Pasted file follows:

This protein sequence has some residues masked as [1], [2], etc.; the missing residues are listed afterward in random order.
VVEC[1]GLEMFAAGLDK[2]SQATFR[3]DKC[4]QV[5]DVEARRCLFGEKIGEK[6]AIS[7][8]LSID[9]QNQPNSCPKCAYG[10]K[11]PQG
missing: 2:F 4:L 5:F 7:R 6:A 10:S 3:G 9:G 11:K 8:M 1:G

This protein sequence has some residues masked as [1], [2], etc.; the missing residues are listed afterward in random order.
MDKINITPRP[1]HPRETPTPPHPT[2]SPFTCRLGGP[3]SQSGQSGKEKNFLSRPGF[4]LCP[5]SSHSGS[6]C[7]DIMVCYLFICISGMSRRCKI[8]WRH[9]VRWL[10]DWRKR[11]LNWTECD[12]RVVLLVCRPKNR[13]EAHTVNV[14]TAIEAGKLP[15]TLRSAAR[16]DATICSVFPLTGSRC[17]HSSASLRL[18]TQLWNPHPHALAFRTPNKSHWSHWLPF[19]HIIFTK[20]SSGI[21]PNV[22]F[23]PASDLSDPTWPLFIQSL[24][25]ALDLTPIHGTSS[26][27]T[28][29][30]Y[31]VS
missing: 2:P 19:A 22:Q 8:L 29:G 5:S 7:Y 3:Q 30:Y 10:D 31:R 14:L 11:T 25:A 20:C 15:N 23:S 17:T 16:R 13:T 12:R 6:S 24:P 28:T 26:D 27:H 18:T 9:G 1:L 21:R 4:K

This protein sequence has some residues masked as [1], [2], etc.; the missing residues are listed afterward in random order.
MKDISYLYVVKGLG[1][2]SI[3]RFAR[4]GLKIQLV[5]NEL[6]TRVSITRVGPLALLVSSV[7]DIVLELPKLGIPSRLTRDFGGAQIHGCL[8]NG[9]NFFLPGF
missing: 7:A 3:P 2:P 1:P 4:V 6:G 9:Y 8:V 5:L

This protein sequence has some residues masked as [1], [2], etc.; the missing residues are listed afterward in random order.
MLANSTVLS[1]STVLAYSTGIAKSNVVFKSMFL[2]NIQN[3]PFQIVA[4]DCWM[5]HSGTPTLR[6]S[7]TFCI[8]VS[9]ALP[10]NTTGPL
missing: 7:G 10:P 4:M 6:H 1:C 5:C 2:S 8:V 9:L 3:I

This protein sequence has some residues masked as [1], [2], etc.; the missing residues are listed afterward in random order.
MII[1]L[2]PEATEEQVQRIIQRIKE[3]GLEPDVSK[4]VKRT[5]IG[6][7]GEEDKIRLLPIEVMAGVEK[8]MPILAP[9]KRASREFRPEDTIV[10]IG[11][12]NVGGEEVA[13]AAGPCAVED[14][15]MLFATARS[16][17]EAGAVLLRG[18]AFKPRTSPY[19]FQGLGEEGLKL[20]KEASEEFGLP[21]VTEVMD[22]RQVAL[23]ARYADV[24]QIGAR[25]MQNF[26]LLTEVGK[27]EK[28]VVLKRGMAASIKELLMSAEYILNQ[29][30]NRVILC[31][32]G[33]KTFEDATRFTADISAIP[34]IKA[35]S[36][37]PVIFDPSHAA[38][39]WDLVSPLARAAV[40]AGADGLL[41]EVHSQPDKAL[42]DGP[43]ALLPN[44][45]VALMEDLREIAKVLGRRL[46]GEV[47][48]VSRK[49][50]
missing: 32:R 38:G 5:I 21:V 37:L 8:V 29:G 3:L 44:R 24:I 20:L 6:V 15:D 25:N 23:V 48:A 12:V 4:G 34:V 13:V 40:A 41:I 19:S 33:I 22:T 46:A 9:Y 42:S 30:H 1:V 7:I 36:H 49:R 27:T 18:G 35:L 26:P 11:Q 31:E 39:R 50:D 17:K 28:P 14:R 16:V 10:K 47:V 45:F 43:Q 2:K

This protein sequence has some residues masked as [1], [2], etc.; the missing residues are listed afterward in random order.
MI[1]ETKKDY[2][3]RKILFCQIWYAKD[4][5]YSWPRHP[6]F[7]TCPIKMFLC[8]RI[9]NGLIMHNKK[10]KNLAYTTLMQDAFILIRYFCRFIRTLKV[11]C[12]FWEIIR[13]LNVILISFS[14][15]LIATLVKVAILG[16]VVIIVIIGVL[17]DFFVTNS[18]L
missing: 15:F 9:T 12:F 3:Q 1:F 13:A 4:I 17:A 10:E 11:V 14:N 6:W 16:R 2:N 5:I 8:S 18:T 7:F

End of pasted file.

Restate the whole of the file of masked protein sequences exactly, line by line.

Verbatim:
This protein sequence has some residues masked as [1], [2], etc.; the missing residues are listed afterward in random order.
VVEC[1]GLEMFAAGLDK[2]SQATFR[3]DKC[4]QV[5]DVEARRCLFGEKIGEK[6]AIS[7][8]LSID[9]QNQPNSCPKCAYG[10]K[11]PQG
missing: 2:F 4:L 5:F 7:R 6:A 10:S 3:G 9:G 11:K 8:M 1:G

This protein sequence has some residues masked as [1], [2], etc.; the missing residues are listed afterward in random order.
MDKINITPRP[1]HPRETPTPPHPT[2]SPFTCRLGGP[3]SQSGQSGKEKNFLSRPGF[4]LCP[5]SSHSGS[6]C[7]DIMVCYLFICISGMSRRCKI[8]WRH[9]VRWL[10]DWRKR[11]LNWTECD[12]RVVLLVCRPKNR[13]EAHTVNV[14]TAIEAGKLP[15]TLRSAAR[16]DATICSVFPLTGSRC[17]HSSASLRL[18]TQLWNPHPHALAFRTPNKSHWSHWLPF[19]HIIFTK[20]SSGI[21]PNV[22]F[23]PASDLSDPTWPLFIQSL[24][25]ALDLTPIHGTSS[26][27]T[28][29][30]Y[31]VS
missing: 2:P 19:A 22:Q 8:L 29:G 5:S 7:Y 3:Q 30:Y 10:D 31:R 14:L 11:T 25:A 20:C 15:N 23:S 17:T 16:R 13:T 12:R 6:S 24:P 28:T 26:D 27:H 18:T 9:G 1:L 21:R 4:K

This protein sequence has some residues masked as [1], [2], etc.; the missing residues are listed afterward in random order.
MKDISYLYVVKGLG[1][2]SI[3]RFAR[4]GLKIQLV[5]NEL[6]TRVSITRVGPLALLVSSV[7]DIVLELPKLGIPSRLTRDFGGAQIHGCL[8]NG[9]NFFLPGF
missing: 7:A 3:P 2:P 1:P 4:V 6:G 9:Y 8:V 5:L

This protein sequence has some residues masked as [1], [2], etc.; the missing residues are listed afterward in random order.
MLANSTVLS[1]STVLAYSTGIAKSNVVFKSMFL[2]NIQN[3]PFQIVA[4]DCWM[5]HSGTPTLR[6]S[7]TFCI[8]VS[9]ALP[10]NTTGPL
missing: 7:G 10:P 4:M 6:H 1:C 5:C 2:S 8:V 9:L 3:I

This protein sequence has some residues masked as [1], [2], etc.; the missing residues are listed afterward in random order.
MII[1]L[2]PEATEEQVQRIIQRIKE[3]GLEPDVSK[4]VKRT[5]IG[6][7]GEEDKIRLLPIEVMAGVEK[8]MPILAP[9]KRASREFRPEDTIV[10]IG[11][12]NVGGEEVA[13]AAGPCAVED[14][15]MLFATARS[16][17]EAGAVLLRG[18]AFKPRTSPY[19]FQGLGEEGLKL[20]KEASEEFGLP[21]VTEVMD[22]RQVAL[23]ARYADV[24]QIGAR[25]MQNF[26]LLTEVGK[27]EK[28]VVLKRGMAASIKELLMSAEYILNQ[29][30]NRVILC[31][32]G[33]KTFEDATRFTADISAIP[34]IKA[35]S[36][37]PVIFDPSHAA[38][39]WDLVSPLARAAV[40]AGADGLL[41]EVHSQPDKAL[42]DGP[43]ALLPN[44][45]VALMEDLREIAKVLGRRL[46]GEV[47][48]VSRK[49][50]
missing: 32:R 38:G 5:I 21:V 37:L 8:V 29:G 3:L 44:R 24:I 20:L 6:V 15:D 25:N 23:V 48:A 12:V 4:G 34:V 13:V 40:A 41:I 19:S 33:I 22:T 46:A 9:Y 42:S 30:H 1:V 7:I 36:H 49:R 27:T 18:G 35:L 26:P 11:Q 31:E 39:R 50:D 17:K 28:P 14:R 16:V 10:K 47:V 45:F 43:Q 2:K

This protein sequence has some residues masked as [1], [2], etc.; the missing residues are listed afterward in random order.
MI[1]ETKKDY[2][3]RKILFCQIWYAKD[4][5]YSWPRHP[6]F[7]TCPIKMFLC[8]RI[9]NGLIMHNKK[10]KNLAYTTLMQDAFILIRYFCRFIRTLKV[11]C[12]FWEIIR[13]LNVILISFS[14][15]LIATLVKVAILG[16]VVIIVIIGVL[17]DFFVTNS[18]L
missing: 15:F 9:T 12:F 3:Q 1:F 13:A 4:I 17:A 10:E 11:V 14:N 6:W 16:R 2:N 5:I 8:S 18:T 7:F